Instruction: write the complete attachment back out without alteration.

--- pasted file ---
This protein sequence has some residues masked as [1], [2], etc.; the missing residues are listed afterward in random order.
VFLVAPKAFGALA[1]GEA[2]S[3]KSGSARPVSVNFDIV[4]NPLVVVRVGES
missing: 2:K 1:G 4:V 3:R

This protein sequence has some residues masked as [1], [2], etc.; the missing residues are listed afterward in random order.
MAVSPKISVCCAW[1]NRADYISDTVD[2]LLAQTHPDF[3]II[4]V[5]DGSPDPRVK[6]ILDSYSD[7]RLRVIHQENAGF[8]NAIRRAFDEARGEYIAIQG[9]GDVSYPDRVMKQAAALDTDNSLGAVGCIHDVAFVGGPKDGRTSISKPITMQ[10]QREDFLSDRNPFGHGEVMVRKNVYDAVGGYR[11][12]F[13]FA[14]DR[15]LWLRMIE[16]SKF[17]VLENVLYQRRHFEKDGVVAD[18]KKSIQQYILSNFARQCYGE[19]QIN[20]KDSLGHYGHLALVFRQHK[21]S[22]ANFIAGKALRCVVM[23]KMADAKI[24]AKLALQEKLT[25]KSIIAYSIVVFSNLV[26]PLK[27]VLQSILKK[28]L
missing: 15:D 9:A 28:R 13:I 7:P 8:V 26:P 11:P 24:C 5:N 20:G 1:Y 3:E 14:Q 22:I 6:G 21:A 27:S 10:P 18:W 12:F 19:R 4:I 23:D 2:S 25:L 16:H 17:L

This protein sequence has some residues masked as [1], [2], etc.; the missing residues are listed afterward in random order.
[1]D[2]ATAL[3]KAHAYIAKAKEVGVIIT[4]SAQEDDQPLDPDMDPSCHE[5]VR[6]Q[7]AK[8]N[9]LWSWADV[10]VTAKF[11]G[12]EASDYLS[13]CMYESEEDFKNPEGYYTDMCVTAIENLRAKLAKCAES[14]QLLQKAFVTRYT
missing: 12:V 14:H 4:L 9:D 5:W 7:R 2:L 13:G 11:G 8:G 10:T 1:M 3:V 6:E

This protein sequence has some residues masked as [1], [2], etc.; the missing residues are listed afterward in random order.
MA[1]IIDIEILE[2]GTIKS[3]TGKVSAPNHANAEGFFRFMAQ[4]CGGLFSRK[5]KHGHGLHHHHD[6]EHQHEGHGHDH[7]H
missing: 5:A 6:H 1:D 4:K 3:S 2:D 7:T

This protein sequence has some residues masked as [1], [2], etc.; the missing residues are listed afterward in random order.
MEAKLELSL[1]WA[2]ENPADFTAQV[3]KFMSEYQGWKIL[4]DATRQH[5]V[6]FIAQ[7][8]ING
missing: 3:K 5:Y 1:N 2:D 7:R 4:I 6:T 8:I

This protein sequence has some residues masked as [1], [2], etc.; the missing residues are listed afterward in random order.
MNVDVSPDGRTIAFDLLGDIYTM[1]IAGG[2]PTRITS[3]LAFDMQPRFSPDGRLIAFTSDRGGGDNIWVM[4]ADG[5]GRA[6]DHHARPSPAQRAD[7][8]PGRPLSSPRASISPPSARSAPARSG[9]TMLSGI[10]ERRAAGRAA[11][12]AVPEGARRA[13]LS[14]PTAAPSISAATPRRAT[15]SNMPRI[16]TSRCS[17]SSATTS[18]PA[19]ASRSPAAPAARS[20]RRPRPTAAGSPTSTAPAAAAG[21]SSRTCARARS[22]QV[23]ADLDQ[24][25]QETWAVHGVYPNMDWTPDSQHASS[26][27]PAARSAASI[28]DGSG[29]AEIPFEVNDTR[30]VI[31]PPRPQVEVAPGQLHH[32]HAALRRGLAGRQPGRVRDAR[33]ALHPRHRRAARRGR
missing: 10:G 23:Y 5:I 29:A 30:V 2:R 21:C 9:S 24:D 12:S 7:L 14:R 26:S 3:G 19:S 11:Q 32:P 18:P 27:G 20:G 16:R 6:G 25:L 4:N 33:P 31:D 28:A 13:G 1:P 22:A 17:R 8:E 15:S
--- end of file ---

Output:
This protein sequence has some residues masked as [1], [2], etc.; the missing residues are listed afterward in random order.
VFLVAPKAFGALA[1]GEA[2]S[3]KSGSARPVSVNFDIV[4]NPLVVVRVGES
missing: 2:K 1:G 4:V 3:R

This protein sequence has some residues masked as [1], [2], etc.; the missing residues are listed afterward in random order.
MAVSPKISVCCAW[1]NRADYISDTVD[2]LLAQTHPDF[3]II[4]V[5]DGSPDPRVK[6]ILDSYSD[7]RLRVIHQENAGF[8]NAIRRAFDEARGEYIAIQG[9]GDVSYPDRVMKQAAALDTDNSLGAVGCIHDVAFVGGPKDGRTSISKPITMQ[10]QREDFLSDRNPFGHGEVMVRKNVYDAVGGYR[11][12]F[13]FA[14]DR[15]LWLRMIE[16]SKF[17]VLENVLYQRRHFEKDGVVAD[18]KKSIQQYILSNFARQCYGE[19]QIN[20]KDSLGHYGHLALVFRQHK[21]S[22]ANFIAGKALRCVVM[23]KMADAKI[24]AKLALQEKLT[25]KSIIAYSIVVFSNLV[26]PLK[27]VLQSILKK[28]L
missing: 15:D 9:A 28:R 13:I 7:P 8:V 26:P 11:P 24:C 5:N 20:G 1:Y 3:E 14:Q 22:I 6:G 21:A 27:S 10:P 18:W 12:F 19:R 4:I 23:D 2:S 25:L 16:H 17:L

This protein sequence has some residues masked as [1], [2], etc.; the missing residues are listed afterward in random order.
[1]D[2]ATAL[3]KAHAYIAKAKEVGVIIT[4]SAQEDDQPLDPDMDPSCHE[5]VR[6]Q[7]AK[8]N[9]LWSWADV[10]VTAKF[11]G[12]EASDYLS[13]CMYESEEDFKNPEGYYTDMCVTAIENLRAKLAKCAES[14]QLLQKAFVTRYT
missing: 12:V 14:H 4:L 9:D 5:W 7:R 2:L 13:G 11:G 8:G 10:T 1:M 3:V 6:E

This protein sequence has some residues masked as [1], [2], etc.; the missing residues are listed afterward in random order.
MA[1]IIDIEILE[2]GTIKS[3]TGKVSAPNHANAEGFFRFMAQ[4]CGGLFSRK[5]KHGHGLHHHHD[6]EHQHEGHGHDH[7]H
missing: 5:A 6:H 1:D 4:K 3:S 2:D 7:T

This protein sequence has some residues masked as [1], [2], etc.; the missing residues are listed afterward in random order.
MEAKLELSL[1]WA[2]ENPADFTAQV[3]KFMSEYQGWKIL[4]DATRQH[5]V[6]FIAQ[7][8]ING
missing: 3:K 5:Y 1:N 2:D 7:R 4:I 6:T 8:I

This protein sequence has some residues masked as [1], [2], etc.; the missing residues are listed afterward in random order.
MNVDVSPDGRTIAFDLLGDIYTM[1]IAGG[2]PTRITS[3]LAFDMQPRFSPDGRLIAFTSDRGGGDNIWVM[4]ADG[5]GRA[6]DHHARPSPAQRAD[7][8]PGRPLSSPRASISPPSARSAPARSG[9]TMLSGI[10]ERRAAGRAA[11][12]AVPEGARRA[13]LS[14]PTAAPSISAATPRRAT[15]SNMPRI[16]TSRCS[17]SSATTS[18]PA[19]ASRSPAAPAARS[20]RRPRPTAAGSPTSTAPAAAAG[21]SSRTCARARS[22]QV[23]ADLDQ[24][25]QETWAVHGVYPNMDWTPDSQHASS[26][27]PAARSAASI[28]DGSG[29]AEIPFEVNDTR[30]VI[31]PPRPQVEVAPGQLHH[32]HAALRRGLAGRQPGRVRDAR[33]ALHPRHRRAARRGR
missing: 10:G 23:Y 5:I 29:A 30:V 2:R 21:C 9:S 24:D 12:S 7:L 14:R 26:S 3:G 19:S 11:Q 32:P 18:P 27:G 20:G 16:R 6:G 25:L 4:N 33:P 31:D 28:A 13:G 1:P 22:A 17:R 8:E 15:S